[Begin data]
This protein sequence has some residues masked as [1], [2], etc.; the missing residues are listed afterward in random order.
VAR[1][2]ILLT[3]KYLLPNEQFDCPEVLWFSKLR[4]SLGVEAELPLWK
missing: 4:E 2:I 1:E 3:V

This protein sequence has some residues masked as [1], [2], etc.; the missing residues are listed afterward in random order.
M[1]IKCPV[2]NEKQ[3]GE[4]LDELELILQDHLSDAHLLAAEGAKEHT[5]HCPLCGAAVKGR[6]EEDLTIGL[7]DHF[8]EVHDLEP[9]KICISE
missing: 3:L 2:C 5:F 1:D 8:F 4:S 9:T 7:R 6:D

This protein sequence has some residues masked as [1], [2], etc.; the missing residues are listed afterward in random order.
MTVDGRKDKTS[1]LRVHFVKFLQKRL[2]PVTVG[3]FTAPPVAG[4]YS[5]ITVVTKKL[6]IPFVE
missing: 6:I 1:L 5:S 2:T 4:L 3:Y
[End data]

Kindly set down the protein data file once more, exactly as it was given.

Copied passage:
This protein sequence has some residues masked as [1], [2], etc.; the missing residues are listed afterward in random order.
VAR[1][2]ILLT[3]KYLLPNEQFDCPEVLWFSKLR[4]SLGVEAELPLWK
missing: 4:E 2:I 1:E 3:V

This protein sequence has some residues masked as [1], [2], etc.; the missing residues are listed afterward in random order.
M[1]IKCPV[2]NEKQ[3]GE[4]LDELELILQDHLSDAHLLAAEGAKEHT[5]HCPLCGAAVKGR[6]EEDLTIGL[7]DHF[8]EVHDLEP[9]KICISE
missing: 3:L 2:C 5:F 1:D 8:F 4:S 9:T 7:R 6:D

This protein sequence has some residues masked as [1], [2], etc.; the missing residues are listed afterward in random order.
MTVDGRKDKTS[1]LRVHFVKFLQKRL[2]PVTVG[3]FTAPPVAG[4]YS[5]ITVVTKKL[6]IPFVE
missing: 6:I 1:L 5:S 2:T 4:L 3:Y